Genus Prismatolaimus

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ORDER TRIPLONCHIDA
            Family Prismatolaimidae
                        Genus Prismatolaimus

 

Genus Prismatolaimus de Man, 1880

Description:  “Prismatolaimidae.  Body length 0.4-1.9 mm.  Cuticle thin, finely annulated with scattered setae.  Head with ten cephalic setae in one circle, or in two circles very near ech other; six longer setae articulate and four shorter non-articulate.  Stoma usually wide, prismatic, rather cuticularized, in its base a small dorsal tooth and two sub-ventral swellings with or without rasp-like structures.  Amphids tranversal slits at about 2-3 cephalic diameters from anterior end.  Pharynx cylindrical, with weak tranverse fields.  Posterior to cardia, a small organ with a dorsal pore (organellum dorsal) may be present (Andrassy, 2003).  One or two ovaries consisting of few cells.  Mature eggs one at a time, 2-5 body diameters long.  Male very rare, diorchic, with 11-46 small supplements in the posterior region of body, but in some species extending up to the pharyngeal region.  Anterior end of spicules embedded in muscle tissue; gubernaculums thin.  Tail filiform in both sexes (c’=8-40); tail tip with a hook-like mucro. Type species P. intermedius (Butschli, 1873) de Man, 1880. Soil and limnic species” From Zullini 2006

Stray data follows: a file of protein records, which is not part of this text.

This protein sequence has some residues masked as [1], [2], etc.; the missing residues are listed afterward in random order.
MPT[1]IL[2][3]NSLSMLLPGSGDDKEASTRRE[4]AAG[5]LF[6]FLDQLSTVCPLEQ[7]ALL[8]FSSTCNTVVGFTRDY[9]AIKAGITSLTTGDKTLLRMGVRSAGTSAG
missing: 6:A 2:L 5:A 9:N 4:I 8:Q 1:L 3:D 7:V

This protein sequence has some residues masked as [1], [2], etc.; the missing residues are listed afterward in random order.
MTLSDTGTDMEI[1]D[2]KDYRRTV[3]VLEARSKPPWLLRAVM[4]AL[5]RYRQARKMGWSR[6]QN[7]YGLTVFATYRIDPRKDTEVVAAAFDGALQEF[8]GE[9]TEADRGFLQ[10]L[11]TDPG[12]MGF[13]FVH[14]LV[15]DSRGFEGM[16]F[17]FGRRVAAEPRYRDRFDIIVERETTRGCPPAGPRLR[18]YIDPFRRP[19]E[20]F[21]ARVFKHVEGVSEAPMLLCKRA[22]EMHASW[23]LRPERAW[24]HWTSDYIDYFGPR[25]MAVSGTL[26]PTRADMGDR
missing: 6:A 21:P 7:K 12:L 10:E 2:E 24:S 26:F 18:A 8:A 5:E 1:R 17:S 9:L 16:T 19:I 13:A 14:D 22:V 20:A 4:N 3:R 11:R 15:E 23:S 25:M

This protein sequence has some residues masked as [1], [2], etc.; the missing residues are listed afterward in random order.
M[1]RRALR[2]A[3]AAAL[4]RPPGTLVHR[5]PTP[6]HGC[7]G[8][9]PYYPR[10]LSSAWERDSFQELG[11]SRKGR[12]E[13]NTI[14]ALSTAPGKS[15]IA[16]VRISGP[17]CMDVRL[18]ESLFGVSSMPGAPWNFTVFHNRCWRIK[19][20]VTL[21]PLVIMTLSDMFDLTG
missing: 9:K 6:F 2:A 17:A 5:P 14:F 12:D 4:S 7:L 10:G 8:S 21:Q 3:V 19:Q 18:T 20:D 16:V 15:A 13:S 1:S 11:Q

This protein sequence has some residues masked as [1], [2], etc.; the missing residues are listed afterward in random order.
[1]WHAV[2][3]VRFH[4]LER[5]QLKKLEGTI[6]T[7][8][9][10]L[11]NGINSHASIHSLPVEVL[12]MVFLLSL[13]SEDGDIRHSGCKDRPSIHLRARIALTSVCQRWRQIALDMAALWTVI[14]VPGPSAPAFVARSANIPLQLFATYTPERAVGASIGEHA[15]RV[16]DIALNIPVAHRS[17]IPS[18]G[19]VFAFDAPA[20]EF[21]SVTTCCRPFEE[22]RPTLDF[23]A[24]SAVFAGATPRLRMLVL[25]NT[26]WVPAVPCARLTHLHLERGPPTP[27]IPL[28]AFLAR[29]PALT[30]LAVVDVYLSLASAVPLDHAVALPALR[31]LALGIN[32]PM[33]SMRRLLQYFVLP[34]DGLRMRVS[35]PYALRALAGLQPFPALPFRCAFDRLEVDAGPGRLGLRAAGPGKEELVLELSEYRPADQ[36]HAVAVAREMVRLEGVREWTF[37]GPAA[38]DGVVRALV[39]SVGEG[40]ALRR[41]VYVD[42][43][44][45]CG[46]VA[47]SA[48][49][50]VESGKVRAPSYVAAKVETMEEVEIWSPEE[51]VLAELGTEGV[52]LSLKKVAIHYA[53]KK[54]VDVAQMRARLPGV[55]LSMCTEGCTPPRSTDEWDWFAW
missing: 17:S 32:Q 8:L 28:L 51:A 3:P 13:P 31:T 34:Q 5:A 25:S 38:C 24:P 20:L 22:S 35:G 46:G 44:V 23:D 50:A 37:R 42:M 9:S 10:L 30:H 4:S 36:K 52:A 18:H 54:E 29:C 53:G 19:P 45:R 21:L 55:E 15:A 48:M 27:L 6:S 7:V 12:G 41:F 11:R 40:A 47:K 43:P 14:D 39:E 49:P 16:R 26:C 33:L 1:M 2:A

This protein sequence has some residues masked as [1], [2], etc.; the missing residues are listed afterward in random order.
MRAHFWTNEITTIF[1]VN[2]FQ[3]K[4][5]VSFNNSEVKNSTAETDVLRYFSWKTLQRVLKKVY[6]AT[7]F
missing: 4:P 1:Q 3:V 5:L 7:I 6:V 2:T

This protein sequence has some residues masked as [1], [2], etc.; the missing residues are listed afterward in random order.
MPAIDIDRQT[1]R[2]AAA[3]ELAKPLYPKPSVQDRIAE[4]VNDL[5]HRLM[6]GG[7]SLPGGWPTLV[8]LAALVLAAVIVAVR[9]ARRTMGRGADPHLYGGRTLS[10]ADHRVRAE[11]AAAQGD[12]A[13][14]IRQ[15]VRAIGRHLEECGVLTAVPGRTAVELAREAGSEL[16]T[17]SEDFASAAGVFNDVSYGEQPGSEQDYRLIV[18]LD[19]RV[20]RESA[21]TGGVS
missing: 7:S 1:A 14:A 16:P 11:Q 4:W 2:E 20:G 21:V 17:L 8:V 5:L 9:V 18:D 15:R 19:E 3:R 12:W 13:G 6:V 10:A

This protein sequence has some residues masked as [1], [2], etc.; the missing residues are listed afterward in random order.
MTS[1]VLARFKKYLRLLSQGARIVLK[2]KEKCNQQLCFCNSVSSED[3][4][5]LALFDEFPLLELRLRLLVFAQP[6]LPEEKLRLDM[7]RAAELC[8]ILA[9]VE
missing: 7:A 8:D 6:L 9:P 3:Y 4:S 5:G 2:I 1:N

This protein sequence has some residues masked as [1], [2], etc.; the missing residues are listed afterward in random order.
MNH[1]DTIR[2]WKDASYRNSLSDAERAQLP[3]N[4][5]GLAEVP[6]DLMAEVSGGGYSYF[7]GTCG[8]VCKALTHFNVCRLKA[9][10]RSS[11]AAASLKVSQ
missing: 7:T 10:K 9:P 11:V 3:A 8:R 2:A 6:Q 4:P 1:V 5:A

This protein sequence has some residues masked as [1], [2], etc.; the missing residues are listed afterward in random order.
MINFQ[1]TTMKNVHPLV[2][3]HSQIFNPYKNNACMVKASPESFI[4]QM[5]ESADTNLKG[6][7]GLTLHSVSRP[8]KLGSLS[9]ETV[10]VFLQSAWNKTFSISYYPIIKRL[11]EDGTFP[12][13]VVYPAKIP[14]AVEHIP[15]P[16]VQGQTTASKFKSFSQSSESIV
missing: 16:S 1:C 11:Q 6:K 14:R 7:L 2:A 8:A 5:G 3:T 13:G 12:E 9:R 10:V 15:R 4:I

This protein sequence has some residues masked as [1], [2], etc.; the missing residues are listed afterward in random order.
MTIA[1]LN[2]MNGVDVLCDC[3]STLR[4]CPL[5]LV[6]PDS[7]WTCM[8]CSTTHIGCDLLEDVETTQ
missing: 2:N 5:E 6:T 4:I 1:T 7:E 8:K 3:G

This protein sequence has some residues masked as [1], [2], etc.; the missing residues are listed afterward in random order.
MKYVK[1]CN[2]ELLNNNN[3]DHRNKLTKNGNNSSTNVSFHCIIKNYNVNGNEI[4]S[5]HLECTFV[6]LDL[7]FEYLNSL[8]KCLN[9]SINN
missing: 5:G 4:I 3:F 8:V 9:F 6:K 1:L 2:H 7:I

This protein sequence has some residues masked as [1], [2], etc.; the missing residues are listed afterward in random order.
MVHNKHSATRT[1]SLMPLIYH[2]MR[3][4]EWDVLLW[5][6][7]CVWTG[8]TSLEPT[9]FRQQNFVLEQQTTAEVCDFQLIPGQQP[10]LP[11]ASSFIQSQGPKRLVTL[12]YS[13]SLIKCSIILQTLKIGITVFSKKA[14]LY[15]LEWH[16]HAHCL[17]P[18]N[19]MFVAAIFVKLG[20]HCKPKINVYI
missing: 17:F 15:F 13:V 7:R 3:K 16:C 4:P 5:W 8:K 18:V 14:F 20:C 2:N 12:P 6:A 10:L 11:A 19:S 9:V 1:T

“Definition:  Monhysterinae.  Cuticle with fine transverse striae, without body bristles.  Amphids slit-like and obscure.  Head not offset but with 2 circlets of 6 long and 4 shorter bristles respectively; lips rounded with a terminal circlet of 6 minute apical papillae.  Stoma less than a head-width long, fairly wide with cuticularized walls; its base sometimes with denticulated cushions and a small dorsal tooth.  Oesophagus cylindrical with a more or less spherical oesophago-intestinal cell group.  Female gonads reflexed, paired and opposed, or single.  Spicules paired and slightly arcuate; gubernaculum absent.  A series of pre-anal, mid-ventral supplements extend as far forward as the oesophageal region.  Caudal glands and a terminal duct present.” From Goodey, 1963

References:

T. Goodey and J.B. Goodey. 1963. Soil and Freshwater Nematodes.  Butler and Tanner Ltd, London, Great Britain

Powers T. and P. Mullin. Plant and Insect Parasitic Nematodes. University of Nebraska Nematology Website. http://nematode.unl.edu/ Photo Gallery- Haughton Crater

Zullini A.  2006.  Order Triplonchida.  In: Eyualem Abebe, Traunspurger W., and Andrassy I. (eds) Freshwater Nematodes: Ecology and Taxonomy. CABI Publishing, Cambridge, MA, pp. 293-325